The Department of Justice has outlined to a U.S. district court its legal strategy for blocking the AT&T-Time Warner merger, in preparation for the trial that begins March 19.
They told the U.S. District Court for the District of Columbia, according to a pre-trial brief, that the government will prove that if AT&T buys Time Warner, consumers will pay hundreds of millions of dollars more "to watch their favorite programs on TV," and that because they will do that -- as AT&T and Time Warner have themselves said happens (in in the context of another merger) -- the deal's effect “may be substantially to lessen competition" -- particularly from emerging online platforms -- because "prices for current services will go up and development of emerging competition will slow down."
That potential anticompetitive effect is billed by DOJ as the kind of threat of significant harm that violates Sec. 7 of the Clayton Act.
Related: AT&T-TW Brands Feds' Case Against Deal 'Pale & Thin'
"The proposed merger would increase already significant entry barriers by removing current incentives for AT&T, with its approximately 25 million video subscribers, to carry new television networks," DOJ told the court. "There is no indication that the increased prices for Turner content that will result from the merger will incentivize entry. Indeed, over the last five years, Turner has been able to impose substantial fee increases for its primary networks on its MVPD distributors, without significant entry."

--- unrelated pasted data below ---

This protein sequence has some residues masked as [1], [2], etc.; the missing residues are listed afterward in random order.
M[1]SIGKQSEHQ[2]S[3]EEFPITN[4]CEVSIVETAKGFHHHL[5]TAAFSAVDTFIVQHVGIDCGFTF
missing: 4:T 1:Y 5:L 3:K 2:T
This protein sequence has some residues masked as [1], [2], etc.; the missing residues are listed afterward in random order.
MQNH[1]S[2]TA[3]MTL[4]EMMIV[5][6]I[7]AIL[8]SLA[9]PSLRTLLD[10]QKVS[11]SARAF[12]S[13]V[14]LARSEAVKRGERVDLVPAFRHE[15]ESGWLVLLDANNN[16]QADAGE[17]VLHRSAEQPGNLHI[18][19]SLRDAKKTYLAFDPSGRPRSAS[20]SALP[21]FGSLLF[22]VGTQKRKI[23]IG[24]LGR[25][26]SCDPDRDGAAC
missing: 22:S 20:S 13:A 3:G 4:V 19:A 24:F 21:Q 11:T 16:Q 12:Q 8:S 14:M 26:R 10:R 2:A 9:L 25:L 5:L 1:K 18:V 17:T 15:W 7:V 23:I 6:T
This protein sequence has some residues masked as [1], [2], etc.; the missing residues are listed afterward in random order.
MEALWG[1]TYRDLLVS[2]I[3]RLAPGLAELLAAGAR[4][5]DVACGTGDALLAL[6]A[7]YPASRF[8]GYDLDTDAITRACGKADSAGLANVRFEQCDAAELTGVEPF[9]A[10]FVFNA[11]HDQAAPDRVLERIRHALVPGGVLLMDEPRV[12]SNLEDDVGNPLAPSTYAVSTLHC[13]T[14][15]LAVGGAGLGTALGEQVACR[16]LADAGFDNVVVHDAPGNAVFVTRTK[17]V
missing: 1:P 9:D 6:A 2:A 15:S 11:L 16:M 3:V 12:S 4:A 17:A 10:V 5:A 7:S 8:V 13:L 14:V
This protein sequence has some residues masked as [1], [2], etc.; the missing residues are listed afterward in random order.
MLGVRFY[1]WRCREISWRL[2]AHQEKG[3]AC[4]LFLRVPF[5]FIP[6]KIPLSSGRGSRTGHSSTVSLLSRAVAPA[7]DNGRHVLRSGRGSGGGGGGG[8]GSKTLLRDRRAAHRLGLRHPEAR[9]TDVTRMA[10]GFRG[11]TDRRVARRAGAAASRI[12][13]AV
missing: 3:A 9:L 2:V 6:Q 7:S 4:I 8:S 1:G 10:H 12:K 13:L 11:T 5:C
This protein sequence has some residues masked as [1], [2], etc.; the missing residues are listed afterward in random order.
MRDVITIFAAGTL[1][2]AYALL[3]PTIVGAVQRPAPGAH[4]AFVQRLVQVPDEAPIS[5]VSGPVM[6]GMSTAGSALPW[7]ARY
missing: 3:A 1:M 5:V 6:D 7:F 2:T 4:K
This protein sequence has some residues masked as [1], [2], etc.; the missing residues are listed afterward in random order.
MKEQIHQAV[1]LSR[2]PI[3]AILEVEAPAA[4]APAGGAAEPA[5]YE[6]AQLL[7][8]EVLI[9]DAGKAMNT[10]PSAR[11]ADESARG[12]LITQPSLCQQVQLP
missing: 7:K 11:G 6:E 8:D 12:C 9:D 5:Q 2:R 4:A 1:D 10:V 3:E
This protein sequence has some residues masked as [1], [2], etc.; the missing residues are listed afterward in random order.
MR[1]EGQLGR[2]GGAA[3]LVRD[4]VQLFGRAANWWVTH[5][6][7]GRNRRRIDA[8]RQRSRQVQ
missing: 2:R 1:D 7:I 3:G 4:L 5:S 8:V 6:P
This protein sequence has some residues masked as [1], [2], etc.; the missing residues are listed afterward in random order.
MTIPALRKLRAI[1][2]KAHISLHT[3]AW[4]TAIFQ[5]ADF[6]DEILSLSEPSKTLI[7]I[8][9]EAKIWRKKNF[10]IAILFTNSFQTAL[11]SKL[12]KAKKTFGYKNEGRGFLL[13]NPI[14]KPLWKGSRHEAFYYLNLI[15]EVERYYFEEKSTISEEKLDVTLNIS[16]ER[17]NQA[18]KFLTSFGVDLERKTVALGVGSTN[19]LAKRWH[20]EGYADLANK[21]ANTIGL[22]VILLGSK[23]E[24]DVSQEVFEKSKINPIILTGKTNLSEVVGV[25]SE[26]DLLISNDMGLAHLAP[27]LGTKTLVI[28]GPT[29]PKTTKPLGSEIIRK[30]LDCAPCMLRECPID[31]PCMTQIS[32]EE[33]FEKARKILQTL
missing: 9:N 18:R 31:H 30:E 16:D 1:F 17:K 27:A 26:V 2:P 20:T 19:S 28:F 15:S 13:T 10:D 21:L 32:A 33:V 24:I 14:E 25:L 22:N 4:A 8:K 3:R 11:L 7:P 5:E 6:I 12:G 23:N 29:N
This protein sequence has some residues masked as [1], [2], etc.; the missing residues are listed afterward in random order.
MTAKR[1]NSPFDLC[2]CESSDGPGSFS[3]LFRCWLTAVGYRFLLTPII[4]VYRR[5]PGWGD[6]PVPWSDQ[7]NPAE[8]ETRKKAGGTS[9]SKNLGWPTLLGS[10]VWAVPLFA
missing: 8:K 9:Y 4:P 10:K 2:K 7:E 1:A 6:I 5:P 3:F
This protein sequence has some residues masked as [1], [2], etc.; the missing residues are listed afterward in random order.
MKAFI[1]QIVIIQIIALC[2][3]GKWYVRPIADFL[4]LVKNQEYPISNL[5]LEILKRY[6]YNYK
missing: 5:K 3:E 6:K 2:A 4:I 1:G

The Justice Department said it will make that case using "internal documents from the files of defendants and others, informed opinions from expert witnesses who have carefully studied the industry generally and this transaction in particular, and, most importantly, multiple knowledgeable industry participants who work in the marketplace day in and day out."
And while Justice said it offered to cure the deal's problems with "structural" conditions -- divestitures -- and AT&T-Time Warner offered to cure the deal with behavioral conditions -- baseball-style arbitration for program access complaints -- they were unable to reach agreement.
Of AT&T-Time Warner's offer of outside arbitration, DOJ called it a "fundamentally flawed effort to undermine the free market solution by merely offering to behave in a way that is contrary to the merged company’s natural business incentives and interests," and told the court that once the government has determined potential harms, how it chooses to cure them, by structural or behavioral conditions, is purely its prosecutorial discretion.